Ingredients:

 

  • 1 (1/4-ounce) package active dry yeast (2 1/2 teaspoons)
  • 1 teaspoon honey
  • 1 1/4 cups warm water (105–115°F), divided
  • 1  1/2 cups bread flour, plus more for kneading
  • 1  1/2 cups white whole-wheat flour, plus more for rolling out pitas
  • 1/4 cup extra-virgin olive oil
  • 1 teaspoon salt
  • cornmeal for dusting baking sheets (optional)

Directions:

In the warmed bowl of the mixer, combine the yeast,  1/2 cup warm water and honey and let sit for 5 minutes until smooth and frothy. In the meantime, combine the flours in a medium bowl. Once the yeast mixture is smooth, mix in 1/2 cup of the flour mixture and combine until smooth. Cover with plastic wrap and let sit for 45 minutes until doubled and bubbly.

Once mixture is has risen, add the oil, salt, remaining 3/4 cup warm water, and the rest of the flour. Stir together. Using the hook attachment to your stand mixture, knead for 5 minutes. You will need to add additional bread flour during the kneading time. Add more once the dough starts to work its way up the hook, adding 2-3 tablespoons every couple of minutes as needed. The dough will be soft but not sticky. Shape into a ball and place in a large bowl that has been slightly oiled. Let rise for 1 hour or until doubled in bulk.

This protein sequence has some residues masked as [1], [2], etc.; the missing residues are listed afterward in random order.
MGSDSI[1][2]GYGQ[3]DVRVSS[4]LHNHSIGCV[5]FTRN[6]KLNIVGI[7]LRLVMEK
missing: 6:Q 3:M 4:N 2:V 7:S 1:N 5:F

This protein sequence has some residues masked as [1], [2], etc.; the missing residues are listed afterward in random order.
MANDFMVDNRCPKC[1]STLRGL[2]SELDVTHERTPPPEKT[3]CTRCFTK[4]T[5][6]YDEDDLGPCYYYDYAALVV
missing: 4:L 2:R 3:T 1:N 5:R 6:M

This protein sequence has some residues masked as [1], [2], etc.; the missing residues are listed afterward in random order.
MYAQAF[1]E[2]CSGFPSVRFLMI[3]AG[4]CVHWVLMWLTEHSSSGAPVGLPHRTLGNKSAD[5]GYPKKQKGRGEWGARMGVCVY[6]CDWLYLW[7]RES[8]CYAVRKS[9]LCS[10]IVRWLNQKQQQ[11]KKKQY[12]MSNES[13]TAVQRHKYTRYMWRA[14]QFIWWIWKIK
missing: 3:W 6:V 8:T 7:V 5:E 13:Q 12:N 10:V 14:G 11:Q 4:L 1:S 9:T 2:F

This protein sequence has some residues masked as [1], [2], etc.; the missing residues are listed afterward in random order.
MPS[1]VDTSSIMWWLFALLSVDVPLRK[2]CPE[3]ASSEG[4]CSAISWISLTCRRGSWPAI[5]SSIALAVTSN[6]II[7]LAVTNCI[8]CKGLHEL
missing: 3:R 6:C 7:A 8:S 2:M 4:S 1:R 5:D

Scrape dough onto slightly floured surface and cut into 10 equal parts, about 2 ounces each (I like to use a scale for this part). Roll into a ball and wrap in plastic wrap. Place dough balls into a tupperware container and let sit overnight.

The next day, preheat over to 500 degrees F. Let dough warm to room temperature for 20 minutes or so and then roll out into 5 inch circles. Don’t be shy with the white whole wheat flour for dusting. If the dough is still sticky, add some cornmeal to the baking sheets to prevent sticking. Roll 3 pitas per sheet. Place baking sheet on bottom rack and bake for 2-3 minutes on the first side (watch them puff!) Then flip and cook for another minute or 2.Place finished pitas wrapped in a kitchen towel and let them cool. Once cool, store in an air tight container in the refrigerator for up to a week.

Enjoy!

 

Curry Spiced Chickpeas